The good news here is that we have cut out yet another of those monthly "fees" to have our "trash" hauled away ... why these have to be captive to a utility bill is beyond me, but perhaps compacted trash would help there, if "bin-bound".

Finally, in other posts, I describe how we reduce down the "appliance" stuff that breaks down; the constantly growing stream of disposable items that break and can't be fixed because they weren't manufactured to be that way. We take them apart, and everything goes into its stream ... metals & plastics to recycle, screws & motors & such to my shed for reusable parts ("One day, son, this will all be yours!", if you recall that cartoon), and electrical boards to a special bin for the electronics recyclers who extract valuable metals from them.

There's nothing left, after that, and ... "look Ma, no monthly fees"!
 

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Discussion Starter · #10 ·
Posted 5/7/21 12:29 AM CDST

Turn glass back to sand?...What's the energy cost to do so?

Recycle plastic?...Same question.....Remember, virgin plastic is made out of a waste product itself. If we didn't use those otherwise useless, short chain hydrocarbons left over in petroleum cracking, they'd wind up out-gassed or in the dump anyway.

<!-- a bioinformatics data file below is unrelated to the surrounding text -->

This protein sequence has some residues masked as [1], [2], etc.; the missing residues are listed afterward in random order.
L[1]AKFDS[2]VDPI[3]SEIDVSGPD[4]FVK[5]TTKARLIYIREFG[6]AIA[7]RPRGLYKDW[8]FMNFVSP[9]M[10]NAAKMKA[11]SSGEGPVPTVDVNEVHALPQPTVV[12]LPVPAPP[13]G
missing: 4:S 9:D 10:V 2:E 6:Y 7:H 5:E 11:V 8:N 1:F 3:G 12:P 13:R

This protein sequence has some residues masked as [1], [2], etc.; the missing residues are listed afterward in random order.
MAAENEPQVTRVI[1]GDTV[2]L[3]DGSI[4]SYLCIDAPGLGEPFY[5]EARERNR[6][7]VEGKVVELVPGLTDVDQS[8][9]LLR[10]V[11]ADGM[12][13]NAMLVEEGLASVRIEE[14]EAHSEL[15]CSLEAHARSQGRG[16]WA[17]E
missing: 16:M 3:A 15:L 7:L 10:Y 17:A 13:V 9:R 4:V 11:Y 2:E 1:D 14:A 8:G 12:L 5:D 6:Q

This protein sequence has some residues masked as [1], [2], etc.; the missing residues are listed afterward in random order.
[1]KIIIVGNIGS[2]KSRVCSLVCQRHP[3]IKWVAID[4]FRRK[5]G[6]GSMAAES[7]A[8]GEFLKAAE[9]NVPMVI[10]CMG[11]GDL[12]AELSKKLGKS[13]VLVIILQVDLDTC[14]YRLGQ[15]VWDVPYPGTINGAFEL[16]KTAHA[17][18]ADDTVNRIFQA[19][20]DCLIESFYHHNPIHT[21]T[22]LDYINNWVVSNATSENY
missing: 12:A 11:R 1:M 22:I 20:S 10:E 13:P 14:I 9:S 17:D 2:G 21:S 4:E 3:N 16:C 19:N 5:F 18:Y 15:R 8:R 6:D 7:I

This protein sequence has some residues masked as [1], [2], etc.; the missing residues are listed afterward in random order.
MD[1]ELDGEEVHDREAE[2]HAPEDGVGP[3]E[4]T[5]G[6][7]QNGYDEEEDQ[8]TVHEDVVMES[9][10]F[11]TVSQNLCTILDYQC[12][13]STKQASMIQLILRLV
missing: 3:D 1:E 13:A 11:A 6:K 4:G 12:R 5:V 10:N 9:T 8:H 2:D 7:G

On my small scale, the conversion costs are negligible as the cement mixer use to break the glass down and ovens I am now using for my polymer conversions are electric and I have not exceeded or increased my electric budget since 2004.

Also all of my tinker shop and R&D home lab equipment I buy, I pay for from the scrap metal and aluminum cans I collect here and from family and friends who don't want to be bothered with the effort.

My scrap money and discount sources has kept me in engineering themed tinkering to keep me active and learning without exceeding my company pension for over 20 years while dramatically decreasing my contribution of hard to compost wastes to the local landfill.
 

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What about making paving stones.
My electricity is high so i dont run anything extra if i dont have too. Our area recycling stopped taking glass and plastic. And you have to drive to town and catch it when its open. Too cold closed too hot closed no people on work parole closed. I gave up my gas costs too much to fool around with trash.